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Reviewed by Jason Zingale
here aren't very many shows on TV that are as widely criticized as AMC’s “The Walking Dead,” and yet despite the constant complaints from fans, its viewership remains stronger than ever, with the Season Two finale smashing the previous ratings record set by the first season. Granted, ratings aren’t everything, but they’re a pretty good indicator that, while the show might get on the audience’s nerves from time to time, the quality keeps them coming back for more. And if there’s one word you could use to describe the second season, it would definitely be "more." More drama. More zombies. More suspense. More gore. Bigger may not always be better, but in the case of “The Walking Dead,” it's hard to expect anything less.
Season Two picks up almost immediately after Rick Grimes (Andrew Lincoln) and the rest of the survivors hightailed it out of Atlanta just as the CDC was being blown to bits. While on their way to Fort Benning in search of refuge, the convoy is interrupted by a horde of walkers as they try to clear a path through the wreckage on the highway, and in the ensuing panic, Sophie runs away into the woods. The search for the little girl eventually leads them to a nearby farm owned by a religious veterinarian named Hershel Greene (Scott Wilson), who has somehow managed to survive away from all the madness with his family and close friends. But despite Rick's desperate attempts to co-exist with Hershel on the farm, personal secrets and a struggle for leadership threaten to tear both groups apart.
Say what you will about the show's sluggish pacing, but the character-based drama remains one of its biggest strengths, even if not every storyline works as well as others. Sure, the search for Sophia dragged on for a while, but at least there was a point to it. I’m not sure you could say the same about Andrea’s incessant moping or Lori’s baby daddy issues, both of which got old real quick. For the most part, however, the second season had some great ongoing subplots, like Glenn (Steve Yuen) finding romance with Hershel’s daughter Maggie (Lauren Cohan), Daryl (Norman Reedus) revealing his softer side while still upholding his role as the resident badass, and of course, Shane’s descent to the dark side. The latter storyline is without a doubt the strongest arc of the entire season, and a lot of that comes down to Jon Bernthal’s fantastic, emotionally and physically demanding performance, which was more than deserving of an Emmy nod.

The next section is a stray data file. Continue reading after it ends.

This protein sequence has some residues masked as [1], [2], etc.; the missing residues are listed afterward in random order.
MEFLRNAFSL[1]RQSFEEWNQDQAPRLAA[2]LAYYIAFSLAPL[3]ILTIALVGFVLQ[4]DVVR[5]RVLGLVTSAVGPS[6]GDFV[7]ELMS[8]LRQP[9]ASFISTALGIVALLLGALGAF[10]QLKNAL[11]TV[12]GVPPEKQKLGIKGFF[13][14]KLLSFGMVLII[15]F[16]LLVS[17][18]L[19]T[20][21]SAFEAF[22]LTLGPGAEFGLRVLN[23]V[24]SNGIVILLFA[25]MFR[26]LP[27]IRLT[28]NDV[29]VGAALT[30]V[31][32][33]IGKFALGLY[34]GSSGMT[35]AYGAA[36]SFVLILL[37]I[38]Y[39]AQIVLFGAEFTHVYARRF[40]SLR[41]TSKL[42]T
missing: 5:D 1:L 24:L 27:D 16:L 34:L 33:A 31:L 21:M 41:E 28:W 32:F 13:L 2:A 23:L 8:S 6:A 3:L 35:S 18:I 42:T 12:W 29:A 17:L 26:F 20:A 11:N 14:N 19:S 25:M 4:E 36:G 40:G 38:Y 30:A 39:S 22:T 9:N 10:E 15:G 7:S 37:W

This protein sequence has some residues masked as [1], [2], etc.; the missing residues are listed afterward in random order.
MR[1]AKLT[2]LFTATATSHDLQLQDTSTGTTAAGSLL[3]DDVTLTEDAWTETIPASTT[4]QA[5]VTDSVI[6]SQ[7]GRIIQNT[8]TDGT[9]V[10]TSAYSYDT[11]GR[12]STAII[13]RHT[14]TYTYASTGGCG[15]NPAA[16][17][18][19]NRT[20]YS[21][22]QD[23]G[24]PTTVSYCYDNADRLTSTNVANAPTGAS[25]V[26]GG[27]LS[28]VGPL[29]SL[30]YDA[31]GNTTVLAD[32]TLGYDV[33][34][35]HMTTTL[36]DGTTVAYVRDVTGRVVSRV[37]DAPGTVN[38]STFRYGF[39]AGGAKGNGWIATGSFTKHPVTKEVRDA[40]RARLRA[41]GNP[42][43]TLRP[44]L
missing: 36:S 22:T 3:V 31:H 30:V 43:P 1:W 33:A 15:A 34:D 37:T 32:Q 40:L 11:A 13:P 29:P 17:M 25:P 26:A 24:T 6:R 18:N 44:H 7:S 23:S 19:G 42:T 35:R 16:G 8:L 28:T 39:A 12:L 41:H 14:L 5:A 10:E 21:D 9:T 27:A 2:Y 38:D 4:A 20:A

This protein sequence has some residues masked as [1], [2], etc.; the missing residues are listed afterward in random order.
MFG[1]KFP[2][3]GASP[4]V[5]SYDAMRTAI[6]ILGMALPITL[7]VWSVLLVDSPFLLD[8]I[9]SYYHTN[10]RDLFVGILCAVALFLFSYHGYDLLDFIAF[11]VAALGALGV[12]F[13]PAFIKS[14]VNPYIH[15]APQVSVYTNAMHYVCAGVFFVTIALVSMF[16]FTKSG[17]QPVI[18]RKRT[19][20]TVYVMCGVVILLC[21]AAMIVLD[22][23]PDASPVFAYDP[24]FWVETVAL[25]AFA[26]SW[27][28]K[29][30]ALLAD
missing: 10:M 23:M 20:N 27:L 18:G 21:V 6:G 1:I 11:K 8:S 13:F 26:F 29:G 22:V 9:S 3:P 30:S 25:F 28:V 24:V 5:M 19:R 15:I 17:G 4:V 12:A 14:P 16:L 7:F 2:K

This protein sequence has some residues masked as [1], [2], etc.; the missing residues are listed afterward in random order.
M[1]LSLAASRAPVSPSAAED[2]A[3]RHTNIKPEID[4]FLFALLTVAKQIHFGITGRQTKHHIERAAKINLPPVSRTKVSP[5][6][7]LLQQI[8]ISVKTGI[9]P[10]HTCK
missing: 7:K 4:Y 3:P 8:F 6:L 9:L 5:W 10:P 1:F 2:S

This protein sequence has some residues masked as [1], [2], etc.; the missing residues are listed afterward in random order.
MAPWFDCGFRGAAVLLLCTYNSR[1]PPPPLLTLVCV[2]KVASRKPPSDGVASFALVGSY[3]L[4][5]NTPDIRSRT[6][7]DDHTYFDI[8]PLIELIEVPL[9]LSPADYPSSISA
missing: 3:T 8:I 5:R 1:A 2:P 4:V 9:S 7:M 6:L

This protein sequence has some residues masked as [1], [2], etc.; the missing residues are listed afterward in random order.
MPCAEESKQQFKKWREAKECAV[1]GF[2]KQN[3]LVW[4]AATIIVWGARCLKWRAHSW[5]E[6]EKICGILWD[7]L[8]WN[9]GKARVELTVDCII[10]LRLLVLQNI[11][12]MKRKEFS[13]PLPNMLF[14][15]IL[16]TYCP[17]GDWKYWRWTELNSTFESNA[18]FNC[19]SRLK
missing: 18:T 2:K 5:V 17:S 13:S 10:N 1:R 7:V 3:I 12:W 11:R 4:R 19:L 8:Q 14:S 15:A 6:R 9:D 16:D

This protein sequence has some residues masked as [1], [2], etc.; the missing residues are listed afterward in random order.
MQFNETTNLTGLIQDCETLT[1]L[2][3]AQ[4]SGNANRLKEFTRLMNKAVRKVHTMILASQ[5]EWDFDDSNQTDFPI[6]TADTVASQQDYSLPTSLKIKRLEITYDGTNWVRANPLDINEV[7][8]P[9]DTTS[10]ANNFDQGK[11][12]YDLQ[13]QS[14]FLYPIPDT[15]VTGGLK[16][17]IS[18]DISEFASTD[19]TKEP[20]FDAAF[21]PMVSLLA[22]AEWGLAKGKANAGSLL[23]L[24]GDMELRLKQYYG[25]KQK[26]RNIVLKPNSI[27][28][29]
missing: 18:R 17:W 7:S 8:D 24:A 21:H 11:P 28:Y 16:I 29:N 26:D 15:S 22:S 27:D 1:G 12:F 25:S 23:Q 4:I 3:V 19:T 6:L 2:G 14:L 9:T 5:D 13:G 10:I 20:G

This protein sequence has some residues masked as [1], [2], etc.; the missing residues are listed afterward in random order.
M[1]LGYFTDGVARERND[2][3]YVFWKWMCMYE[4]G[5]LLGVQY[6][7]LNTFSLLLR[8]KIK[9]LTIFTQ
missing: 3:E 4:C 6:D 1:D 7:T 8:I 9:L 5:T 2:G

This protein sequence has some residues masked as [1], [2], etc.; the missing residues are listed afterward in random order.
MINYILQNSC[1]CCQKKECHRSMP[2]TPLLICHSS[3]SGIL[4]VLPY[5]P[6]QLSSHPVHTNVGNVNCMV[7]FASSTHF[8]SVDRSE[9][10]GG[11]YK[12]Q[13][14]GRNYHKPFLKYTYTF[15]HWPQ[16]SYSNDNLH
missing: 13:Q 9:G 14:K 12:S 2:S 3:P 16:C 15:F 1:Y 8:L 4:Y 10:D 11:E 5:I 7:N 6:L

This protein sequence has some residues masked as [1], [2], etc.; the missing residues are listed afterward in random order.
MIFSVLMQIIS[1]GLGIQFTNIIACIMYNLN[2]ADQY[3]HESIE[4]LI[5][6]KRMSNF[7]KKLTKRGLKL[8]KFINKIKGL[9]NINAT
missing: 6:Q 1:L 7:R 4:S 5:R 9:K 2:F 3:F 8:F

Though the first few episodes were overshadowed by the news of executive producer Frank Darabont’s sudden departure (an incident that reportedly upset one cast member so much that he requested to be killed off the show, only to change his mind too late), “The Walking Dead” quickly found its footing under the direction of new showrunner Glen Mazzara, which assuaged many fears that the show’s quality would suffer as a result. In fact, the only people that had anything to fear at all were the actors, because several members of the core cast were knocked off this year, and it was a big reminder that no one on this series is totally safe – even when there aren’t any zombies in sight.
For as much of a slow burn as the show can admittedly be at times, there was plenty of great zombie action on display, including a few gross-out scenes to rival Season One’s appropriately titled “Guts.” And the only thing more dangerous than the walking dead was the living, as Rick discovered on more than one occasion, first in the excellent mid-season offerings “Nebraska” and “Triggerfinger,” and again in the penultimate episode where he faces off against Shane. It’s actually hard to believe that some fans argued there wasn’t enough action, because the show strikes a really even balance between the more dialogue-heavy character stuff and the zombie attacks. The decision to split the season into two parts certainly didn’t help matters, but if you don't think that Season Two was just as good as its freshman year, then you obviously weren't paying attention.
Special Features: The four-disc set comes packed with some great extras, including audio commentaries on five episodes with the cast and crew, although it would have been nice if more than one or two actors were involved on each track. There’s also a series of webisodes directed by Greg Nicotero that was used to promote Season Two and nearly 30 minutes of deleted scenes, but the various production featurettes are by far the best. There are 11 mini-featurettes in all, and they cover a range of topics like filming the zombie autopsy and well zombie scenes, the differences between the comic book and the show, character profiles, sound effects, composing the score and more.